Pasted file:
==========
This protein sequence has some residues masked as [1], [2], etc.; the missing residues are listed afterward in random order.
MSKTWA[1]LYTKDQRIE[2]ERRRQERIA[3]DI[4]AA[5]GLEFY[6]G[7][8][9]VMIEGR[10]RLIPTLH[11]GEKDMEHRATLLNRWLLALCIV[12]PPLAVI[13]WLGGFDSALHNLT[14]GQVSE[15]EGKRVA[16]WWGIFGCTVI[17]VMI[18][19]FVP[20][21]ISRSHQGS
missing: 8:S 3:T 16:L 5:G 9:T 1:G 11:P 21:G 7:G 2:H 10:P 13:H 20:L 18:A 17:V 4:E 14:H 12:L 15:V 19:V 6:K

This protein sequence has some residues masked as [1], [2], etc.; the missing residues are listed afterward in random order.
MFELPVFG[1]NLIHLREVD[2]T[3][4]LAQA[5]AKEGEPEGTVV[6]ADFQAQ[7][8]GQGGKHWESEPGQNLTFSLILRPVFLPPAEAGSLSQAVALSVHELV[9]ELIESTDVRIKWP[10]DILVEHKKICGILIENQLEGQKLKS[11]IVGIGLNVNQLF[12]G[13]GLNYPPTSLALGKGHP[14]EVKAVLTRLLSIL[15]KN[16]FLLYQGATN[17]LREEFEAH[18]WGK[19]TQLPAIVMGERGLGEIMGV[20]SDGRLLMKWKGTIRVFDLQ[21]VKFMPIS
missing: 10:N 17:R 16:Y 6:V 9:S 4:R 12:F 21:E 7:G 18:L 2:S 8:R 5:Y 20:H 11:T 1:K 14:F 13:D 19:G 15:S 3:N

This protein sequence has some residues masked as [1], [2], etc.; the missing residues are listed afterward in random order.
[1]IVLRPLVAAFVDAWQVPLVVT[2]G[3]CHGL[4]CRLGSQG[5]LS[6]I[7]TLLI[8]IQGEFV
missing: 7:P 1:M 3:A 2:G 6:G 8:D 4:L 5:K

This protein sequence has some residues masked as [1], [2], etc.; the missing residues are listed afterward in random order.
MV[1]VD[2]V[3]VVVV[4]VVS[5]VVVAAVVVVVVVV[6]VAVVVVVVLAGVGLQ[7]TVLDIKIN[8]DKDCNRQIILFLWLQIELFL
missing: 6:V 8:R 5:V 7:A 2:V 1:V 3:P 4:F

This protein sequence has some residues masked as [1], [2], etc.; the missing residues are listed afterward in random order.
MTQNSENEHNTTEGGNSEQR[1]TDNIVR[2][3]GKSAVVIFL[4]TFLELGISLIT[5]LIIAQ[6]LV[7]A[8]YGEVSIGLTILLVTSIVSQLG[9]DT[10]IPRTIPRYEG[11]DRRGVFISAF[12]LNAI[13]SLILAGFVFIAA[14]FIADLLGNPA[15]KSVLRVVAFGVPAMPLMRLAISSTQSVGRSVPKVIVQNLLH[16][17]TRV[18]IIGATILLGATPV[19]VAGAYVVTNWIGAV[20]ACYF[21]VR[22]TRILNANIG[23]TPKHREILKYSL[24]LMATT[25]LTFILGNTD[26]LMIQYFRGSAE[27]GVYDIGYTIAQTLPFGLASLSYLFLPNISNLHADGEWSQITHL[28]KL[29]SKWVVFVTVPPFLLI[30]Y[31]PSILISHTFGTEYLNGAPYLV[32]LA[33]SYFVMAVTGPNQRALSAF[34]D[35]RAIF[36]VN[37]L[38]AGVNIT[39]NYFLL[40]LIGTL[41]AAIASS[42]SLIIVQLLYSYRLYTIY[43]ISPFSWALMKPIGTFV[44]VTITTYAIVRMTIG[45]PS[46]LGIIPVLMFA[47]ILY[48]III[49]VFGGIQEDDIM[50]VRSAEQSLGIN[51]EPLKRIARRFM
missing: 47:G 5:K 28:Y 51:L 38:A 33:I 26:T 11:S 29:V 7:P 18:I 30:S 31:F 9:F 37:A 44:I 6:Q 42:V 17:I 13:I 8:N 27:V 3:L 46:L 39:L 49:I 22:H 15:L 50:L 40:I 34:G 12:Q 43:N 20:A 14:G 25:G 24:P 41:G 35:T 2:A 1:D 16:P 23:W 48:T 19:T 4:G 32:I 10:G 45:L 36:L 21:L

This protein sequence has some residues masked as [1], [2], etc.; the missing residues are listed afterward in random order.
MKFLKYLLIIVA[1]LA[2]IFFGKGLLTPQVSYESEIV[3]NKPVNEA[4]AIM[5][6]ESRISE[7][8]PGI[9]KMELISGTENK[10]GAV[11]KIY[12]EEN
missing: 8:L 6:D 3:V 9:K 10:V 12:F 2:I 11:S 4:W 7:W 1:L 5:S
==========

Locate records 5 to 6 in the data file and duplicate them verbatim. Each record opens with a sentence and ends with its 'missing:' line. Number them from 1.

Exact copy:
This protein sequence has some residues masked as [1], [2], etc.; the missing residues are listed afterward in random order.
MTQNSENEHNTTEGGNSEQR[1]TDNIVR[2][3]GKSAVVIFL[4]TFLELGISLIT[5]LIIAQ[6]LV[7]A[8]YGEVSIGLTILLVTSIVSQLG[9]DT[10]IPRTIPRYEG[11]DRRGVFISAF[12]LNAI[13]SLILAGFVFIAA[14]FIADLLGNPA[15]KSVLRVVAFGVPAMPLMRLAISSTQSVGRSVPKVIVQNLLH[16][17]TRV[18]IIGATILLGATPV[19]VAGAYVVTNWIGAV[20]ACYF[21]VR[22]TRILNANIG[23]TPKHREILKYSL[24]LMATT[25]LTFILGNTD[26]LMIQYFRGSAE[27]GVYDIGYTIAQTLPFGLASLSYLFLPNISNLHADGEWSQITHL[28]KL[29]SKWVVFVTVPPFLLI[30]Y[31]PSILISHTFGTEYLNGAPYLV[32]LA[33]SYFVMAVTGPNQRALSAF[34]D[35]RAIF[36]VN[37]L[38]AGVNIT[39]NYFLL[40]LIGTL[41]AAIASS[42]SLIIVQLLYSYRLYTIY[43]ISPFSWALMKPIGTFV[44]VTITTYAIVRMTIG[45]PS[46]LGIIPVLMFA[47]ILY[48]III[49]VFGGIQEDDIM[50]VRSAEQSLGIN[51]EPLKRIARRFM
missing: 47:G 5:K 28:Y 51:L 38:A 33:I 26:T 11:S 29:V 7:P 18:I 30:S 31:F 9:F 37:A 44:I 6:Q 42:V 17:I 13:I 8:N 27:V 3:L 46:L 39:L 49:I 22:H 15:L 50:L 40:I 34:G 12:Q 43:N 20:A 14:G 25:G 24:P 41:G 35:T 2:A 1:D 16:P 23:W 48:T 19:T 4:G 32:I 10:G 45:L 36:L 21:L

This protein sequence has some residues masked as [1], [2], etc.; the missing residues are listed afterward in random order.
MKFLKYLLIIVA[1]LA[2]IFFGKGLLTPQVSYESEIV[3]NKPVNEA[4]AIM[5][6]ESRISE[7][8]PGI[9]KMELISGTENK[10]GAV[11]KIY[12]EEN
missing: 8:L 6:D 3:V 9:K 10:V 12:F 2:I 11:S 4:W 7:W 1:L 5:S